[RFC5646]  Phillips, A., Ed. and M. Davis, Ed., "Tags for Identifying
              Languages", BCP 47, RFC 5646, DOI 10.17487/RFC5646,
              September 2009, <http://www.rfc-editor.org/info/rfc5646>.

   [RFC5895]  Resnick, P. and P. Hoffman, "Mapping Characters for
              Internationalized Domain Names in Applications (IDNA)
              2008", RFC 5895, DOI 10.17487/RFC5895, September 2010,
              <http://www.rfc-editor.org/info/rfc5895>.

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Appendix A.  Mapping Type List

A.1.  Mapping Type List for Each Protocol

   This table is the mapping type list for each protocol that uses the
   Stringprep framework [RFC3454] and is a PRECIS framework customer
   candidate (as Stringprep and the related IDNA versions in the table
   below are now obsolete).  Values marked "o" indicate that the
   protocol uses the type of mapping.  Values marked "-" indicate that
   the protocol doesn't use the type of mapping.

   +---------------------+-------------+-----------+------+---------+
   |     Protocol and    |    Width    | Delimiter | Case | Special |
   |     mapping RFC     |    (NFKC)   |           |      |         |
   +---------------------+-------------+-----------+------+---------+
   |   IDNA  [RFC3490]   |      -      |     o     |   -  |    -    |
   |   IDNA  [RFC3491]   |      o      |     -     |   o  |    -    |
   |   iSCSI [RFC3722]   |      o      |     -     |   o  |    -    |
   |   EAP   [RFC3748]   |      o      |     -     |   -  |    o    |
   |   IMAP  [RFC4314]   |      o      |     -     |   -  |    o    |
   |   LDAP  [RFC4518]   |      o      |     -     |   o  |    o    |
   +---------------------+-------------+-----------+------+---------+

Appendix B.  Why Local Case Mapping Is an Alternative to Case Mapping in
             the PRECIS Framework

   Local case mapping and Unicode Default Case Folding are alternatives.
   They can't be applied simultaneously or sequentially.  One
   outstanding issue regarding full case folding for characters is that
   some lowercase characters like "LATIN SMALL LETTER SHARP S" (U+00DF)
   (hereinafter referred to as "eszett") and ligatures like "LATIN SMALL
   LIGATURE FF" (U+FB00) that are described in the "Unconditional
   mappings" section of SpecialCasing.txt become a different code point
   when the case mapping is performed using Unicode Default Case Folding
   in the PRECIS framework.
   In particular, German's eszett cannot keep the locale because eszett
   becomes two "LATIN SMALL LETTER S"s (U+0073 U+0073) when the case
   mapping is performed using Unicode Default Case Folding.  (See also
   00DF in CaseFolding.txt [Casefolding].)  On the other hand, eszett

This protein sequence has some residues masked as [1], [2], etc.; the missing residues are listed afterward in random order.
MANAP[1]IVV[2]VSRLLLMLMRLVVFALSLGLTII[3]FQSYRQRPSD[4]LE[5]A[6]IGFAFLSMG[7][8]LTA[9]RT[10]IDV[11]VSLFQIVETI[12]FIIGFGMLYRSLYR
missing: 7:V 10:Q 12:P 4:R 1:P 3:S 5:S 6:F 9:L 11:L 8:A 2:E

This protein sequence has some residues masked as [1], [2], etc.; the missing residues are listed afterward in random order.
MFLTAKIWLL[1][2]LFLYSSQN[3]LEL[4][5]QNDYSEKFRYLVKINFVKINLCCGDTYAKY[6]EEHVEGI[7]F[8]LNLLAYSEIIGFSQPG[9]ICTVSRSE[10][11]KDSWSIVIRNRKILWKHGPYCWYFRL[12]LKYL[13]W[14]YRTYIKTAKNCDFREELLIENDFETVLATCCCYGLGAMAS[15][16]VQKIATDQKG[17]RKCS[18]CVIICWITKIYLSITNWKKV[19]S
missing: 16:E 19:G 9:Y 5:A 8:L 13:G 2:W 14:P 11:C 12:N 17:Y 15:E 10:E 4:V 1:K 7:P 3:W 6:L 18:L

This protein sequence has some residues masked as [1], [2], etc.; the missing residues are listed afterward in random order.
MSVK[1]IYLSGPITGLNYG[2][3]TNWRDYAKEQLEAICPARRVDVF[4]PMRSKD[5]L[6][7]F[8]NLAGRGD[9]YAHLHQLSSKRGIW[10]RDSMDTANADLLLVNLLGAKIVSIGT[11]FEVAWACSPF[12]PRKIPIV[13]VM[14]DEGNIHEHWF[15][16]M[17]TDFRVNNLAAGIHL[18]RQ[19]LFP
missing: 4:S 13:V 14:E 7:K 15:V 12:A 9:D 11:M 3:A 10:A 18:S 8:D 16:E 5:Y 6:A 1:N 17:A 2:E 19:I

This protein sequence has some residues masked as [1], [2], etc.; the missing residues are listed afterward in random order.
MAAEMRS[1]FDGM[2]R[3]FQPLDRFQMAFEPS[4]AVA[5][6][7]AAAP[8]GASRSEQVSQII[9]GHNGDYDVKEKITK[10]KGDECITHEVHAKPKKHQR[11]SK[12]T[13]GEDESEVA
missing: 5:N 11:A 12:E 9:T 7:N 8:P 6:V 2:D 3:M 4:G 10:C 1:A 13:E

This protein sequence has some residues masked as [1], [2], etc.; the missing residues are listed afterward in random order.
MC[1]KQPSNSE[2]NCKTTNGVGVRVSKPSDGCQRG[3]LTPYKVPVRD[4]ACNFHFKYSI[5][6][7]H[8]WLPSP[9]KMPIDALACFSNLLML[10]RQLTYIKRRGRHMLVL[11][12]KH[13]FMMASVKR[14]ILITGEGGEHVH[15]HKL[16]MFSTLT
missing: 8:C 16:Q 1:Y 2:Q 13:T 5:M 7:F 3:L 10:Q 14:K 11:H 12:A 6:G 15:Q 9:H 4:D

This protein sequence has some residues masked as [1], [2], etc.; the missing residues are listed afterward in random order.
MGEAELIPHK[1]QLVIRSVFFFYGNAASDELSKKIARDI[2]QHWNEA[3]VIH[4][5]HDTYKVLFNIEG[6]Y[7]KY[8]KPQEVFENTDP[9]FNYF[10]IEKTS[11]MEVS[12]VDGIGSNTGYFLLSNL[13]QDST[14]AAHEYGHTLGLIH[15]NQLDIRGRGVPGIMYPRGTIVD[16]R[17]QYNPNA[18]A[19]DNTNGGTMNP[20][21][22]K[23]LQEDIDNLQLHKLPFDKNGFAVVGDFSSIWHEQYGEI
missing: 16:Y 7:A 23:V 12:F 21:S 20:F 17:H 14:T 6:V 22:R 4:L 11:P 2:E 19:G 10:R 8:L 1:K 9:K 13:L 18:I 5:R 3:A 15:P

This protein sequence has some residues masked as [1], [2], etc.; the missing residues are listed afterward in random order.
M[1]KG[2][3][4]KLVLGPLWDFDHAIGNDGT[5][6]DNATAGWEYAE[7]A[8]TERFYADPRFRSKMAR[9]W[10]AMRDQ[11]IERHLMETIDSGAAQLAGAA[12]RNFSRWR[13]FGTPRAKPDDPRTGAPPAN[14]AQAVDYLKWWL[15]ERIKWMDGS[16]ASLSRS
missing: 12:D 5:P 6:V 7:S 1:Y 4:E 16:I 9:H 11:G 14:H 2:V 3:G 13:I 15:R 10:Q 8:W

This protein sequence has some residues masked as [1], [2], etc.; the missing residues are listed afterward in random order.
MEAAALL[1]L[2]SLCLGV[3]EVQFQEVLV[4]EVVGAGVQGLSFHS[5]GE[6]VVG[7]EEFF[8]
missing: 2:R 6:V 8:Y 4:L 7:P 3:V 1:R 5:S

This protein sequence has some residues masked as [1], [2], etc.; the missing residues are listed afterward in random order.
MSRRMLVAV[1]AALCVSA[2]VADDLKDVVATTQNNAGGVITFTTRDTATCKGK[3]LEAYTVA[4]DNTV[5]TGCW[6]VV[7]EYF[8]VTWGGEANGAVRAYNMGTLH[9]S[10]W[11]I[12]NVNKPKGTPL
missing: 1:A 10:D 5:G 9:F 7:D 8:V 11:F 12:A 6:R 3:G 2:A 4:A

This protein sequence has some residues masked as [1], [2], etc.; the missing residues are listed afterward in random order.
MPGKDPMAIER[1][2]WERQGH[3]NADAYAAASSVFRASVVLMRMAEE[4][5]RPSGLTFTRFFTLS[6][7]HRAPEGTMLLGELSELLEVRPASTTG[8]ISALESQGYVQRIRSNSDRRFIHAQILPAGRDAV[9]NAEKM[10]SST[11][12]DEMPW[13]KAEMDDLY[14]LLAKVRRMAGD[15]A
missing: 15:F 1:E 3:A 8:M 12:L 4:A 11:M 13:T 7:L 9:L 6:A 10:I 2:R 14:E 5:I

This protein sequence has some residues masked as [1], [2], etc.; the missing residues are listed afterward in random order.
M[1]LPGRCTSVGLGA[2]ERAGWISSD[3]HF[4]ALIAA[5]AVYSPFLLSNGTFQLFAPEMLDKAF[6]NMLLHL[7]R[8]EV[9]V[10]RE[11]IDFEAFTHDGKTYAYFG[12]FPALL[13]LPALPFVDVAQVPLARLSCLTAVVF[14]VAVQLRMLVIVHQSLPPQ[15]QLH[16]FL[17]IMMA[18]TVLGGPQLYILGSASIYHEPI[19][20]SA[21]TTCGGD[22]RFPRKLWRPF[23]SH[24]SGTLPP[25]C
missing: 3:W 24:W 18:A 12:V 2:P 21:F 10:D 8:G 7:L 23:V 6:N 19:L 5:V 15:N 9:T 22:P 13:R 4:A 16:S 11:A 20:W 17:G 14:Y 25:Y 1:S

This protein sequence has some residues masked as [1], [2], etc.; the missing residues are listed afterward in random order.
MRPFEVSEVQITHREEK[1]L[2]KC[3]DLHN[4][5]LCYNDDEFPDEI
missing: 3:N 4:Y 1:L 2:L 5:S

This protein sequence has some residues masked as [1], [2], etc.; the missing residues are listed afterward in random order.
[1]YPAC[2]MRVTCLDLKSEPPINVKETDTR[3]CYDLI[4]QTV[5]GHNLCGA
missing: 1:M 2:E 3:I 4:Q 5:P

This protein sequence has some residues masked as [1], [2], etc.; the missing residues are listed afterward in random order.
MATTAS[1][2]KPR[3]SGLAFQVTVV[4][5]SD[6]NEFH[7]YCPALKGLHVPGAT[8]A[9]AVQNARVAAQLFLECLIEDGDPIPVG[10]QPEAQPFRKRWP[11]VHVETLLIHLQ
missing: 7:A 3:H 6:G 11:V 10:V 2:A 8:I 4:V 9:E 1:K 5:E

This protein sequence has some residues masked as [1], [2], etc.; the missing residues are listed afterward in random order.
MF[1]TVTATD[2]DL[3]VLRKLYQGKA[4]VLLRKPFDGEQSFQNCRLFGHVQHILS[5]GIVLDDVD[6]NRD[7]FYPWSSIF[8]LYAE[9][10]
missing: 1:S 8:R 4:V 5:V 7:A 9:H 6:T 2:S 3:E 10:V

doesn't become a different code point when performing the case
   mapping in SpecialCasing.txt.  Therefore, if it is necessary to keep
   the locale of characters, PRECIS profile designers should select
   local case mapping as an alternative to Unicode Default Case Folding.

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Appendix C.  Limitations of Local Case Mapping

   As described in Section 2.3, the possible target characters of local
   case mapping are specified in SpecialCasing.txt.  The Unicode
   Standard (at least, up to version 7.0.0) does not define any context-
   dependent mappings between "GREEK SMALL LETTER SIGMA" (U+03C3)
   (hereinafter referred to as "small sigma") and "GREEK SMALL LETTER
   FINAL SIGMA" (U+03C2) (hereinafter referred to as "final sigma").
   Thus, local case mapping is not applicable to small sigma or final
   sigma, so case mapping in the PRECIS framework always maps final
   sigma to small sigma, independent of context, as also specified by
   Unicode Default Case Folding.  The following comments are from
   SpecialCasing.txt.  (Line breaks have been added due to line-length
   limitations.)

   # Note: the following cases are not included, since they would
     case-fold in lowercasing

   # 03C3; 03C2; 03A3; 03A3; Final_Sigma; # GREEK SMALL LETTER SIGMA
   # 03C2; 03C3; 03A3; 03A3; Not_Final_Sigma; # GREEK SMALL LETTER FINAL
     SIGMA

Acknowledgments

   Martin Duerst suggested a need for the case folding about the mapping
   (map final sigma to sigma, German sz to ss, etc.).

   Alexey Melnikov, Andrew Sullivan, Barry Leiba, David Black, Heather
   Flanagan, Joe Hildebrand, John Klensin, Marc Blanchet, Pete Resnick,
   and Peter Saint-Andre, et al., gave important suggestions for this
   document during working group discussions.

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Authors' Addresses

   Yoshiro YONEYA
   JPRS
   Chiyoda First Bldg. East 13F
   3-8-1 Nishi-Kanda
   Chiyoda-ku, Tokyo  101-0065
   Japan

   Phone: +81 3 5215 8451
   Email: yoshiro.yoneya@jprs.co.jp


   Takahiro Nemoto
   Keio University
   Graduate School of Media Design
   4-1-1 Hiyoshi, Kohoku-ku
   Yokohama, Kanagawa  223-8526
   Japan

   Phone: +81 45 564 2517
   Email: t.nemo10@kmd.keio.ac.jp